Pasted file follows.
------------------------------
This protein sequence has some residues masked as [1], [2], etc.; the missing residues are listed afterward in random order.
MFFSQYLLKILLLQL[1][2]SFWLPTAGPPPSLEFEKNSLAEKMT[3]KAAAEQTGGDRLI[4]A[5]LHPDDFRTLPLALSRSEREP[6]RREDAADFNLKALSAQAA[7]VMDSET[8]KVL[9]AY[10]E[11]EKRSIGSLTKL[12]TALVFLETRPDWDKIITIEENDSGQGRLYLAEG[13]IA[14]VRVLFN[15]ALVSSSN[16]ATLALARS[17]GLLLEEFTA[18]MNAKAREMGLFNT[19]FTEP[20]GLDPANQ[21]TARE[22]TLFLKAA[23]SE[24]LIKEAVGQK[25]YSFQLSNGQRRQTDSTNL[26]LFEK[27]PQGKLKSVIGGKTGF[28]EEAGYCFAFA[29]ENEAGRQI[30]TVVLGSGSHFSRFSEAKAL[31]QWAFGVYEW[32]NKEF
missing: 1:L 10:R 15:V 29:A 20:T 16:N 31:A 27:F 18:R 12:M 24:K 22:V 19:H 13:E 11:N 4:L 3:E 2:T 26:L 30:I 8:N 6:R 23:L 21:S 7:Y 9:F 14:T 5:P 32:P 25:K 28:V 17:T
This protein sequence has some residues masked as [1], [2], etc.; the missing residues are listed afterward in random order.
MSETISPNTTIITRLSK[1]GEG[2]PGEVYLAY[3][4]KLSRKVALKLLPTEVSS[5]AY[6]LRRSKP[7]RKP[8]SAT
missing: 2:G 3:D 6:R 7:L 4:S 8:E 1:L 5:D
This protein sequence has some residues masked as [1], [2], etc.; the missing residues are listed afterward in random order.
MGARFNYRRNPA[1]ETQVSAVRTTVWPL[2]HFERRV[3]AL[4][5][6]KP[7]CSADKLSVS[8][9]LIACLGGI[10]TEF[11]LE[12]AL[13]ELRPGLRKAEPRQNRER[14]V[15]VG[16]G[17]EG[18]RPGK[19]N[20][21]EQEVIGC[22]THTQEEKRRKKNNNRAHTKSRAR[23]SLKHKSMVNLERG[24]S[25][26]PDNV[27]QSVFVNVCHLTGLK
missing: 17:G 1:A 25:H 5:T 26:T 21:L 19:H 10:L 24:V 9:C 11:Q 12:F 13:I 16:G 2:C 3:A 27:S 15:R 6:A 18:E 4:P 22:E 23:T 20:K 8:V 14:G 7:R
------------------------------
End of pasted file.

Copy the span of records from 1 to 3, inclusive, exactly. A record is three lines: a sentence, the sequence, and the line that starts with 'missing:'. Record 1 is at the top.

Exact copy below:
This protein sequence has some residues masked as [1], [2], etc.; the missing residues are listed afterward in random order.
MFFSQYLLKILLLQL[1][2]SFWLPTAGPPPSLEFEKNSLAEKMT[3]KAAAEQTGGDRLI[4]A[5]LHPDDFRTLPLALSRSEREP[6]RREDAADFNLKALSAQAA[7]VMDSET[8]KVL[9]AY[10]E[11]EKRSIGSLTKL[12]TALVFLETRPDWDKIITIEENDSGQGRLYLAEG[13]IA[14]VRVLFN[15]ALVSSSN[16]ATLALARS[17]GLLLEEFTA[18]MNAKAREMGLFNT[19]FTEP[20]GLDPANQ[21]TARE[22]TLFLKAA[23]SE[24]LIKEAVGQK[25]YSFQLSNGQRRQTDSTNL[26]LFEK[27]PQGKLKSVIGGKTGF[28]EEAGYCFAFA[29]ENEAGRQI[30]TVVLGSGSHFSRFSEAKAL[31]QWAFGVYEW[32]NKEF
missing: 1:L 10:R 15:V 29:A 20:T 16:N 31:A 27:F 18:R 12:M 24:K 22:V 19:H 13:E 11:N 4:L 3:E 2:T 26:L 30:I 8:N 6:R 23:L 21:S 7:Y 9:F 14:T 5:P 32:P 25:K 28:V 17:T
This protein sequence has some residues masked as [1], [2], etc.; the missing residues are listed afterward in random order.
MSETISPNTTIITRLSK[1]GEG[2]PGEVYLAY[3][4]KLSRKVALKLLPTEVSS[5]AY[6]LRRSKP[7]RKP[8]SAT
missing: 2:G 3:D 6:R 7:L 4:S 8:E 1:L 5:D
This protein sequence has some residues masked as [1], [2], etc.; the missing residues are listed afterward in random order.
MGARFNYRRNPA[1]ETQVSAVRTTVWPL[2]HFERRV[3]AL[4][5][6]KP[7]CSADKLSVS[8][9]LIACLGGI[10]TEF[11]LE[12]AL[13]ELRPGLRKAEPRQNRER[14]V[15]VG[16]G[17]EG[18]RPGK[19]N[20][21]EQEVIGC[22]THTQEEKRRKKNNNRAHTKSRAR[23]SLKHKSMVNLERG[24]S[25][26]PDNV[27]QSVFVNVCHLTGLK
missing: 17:G 1:A 25:H 5:T 26:T 21:L 19:H 10:L 24:V 9:C 11:Q 12:F 13:I 16:G 2:C 3:A 27:S 15:R 6:A 18:E 4:P 22:E 23:T 20:K 8:V 14:G 7:R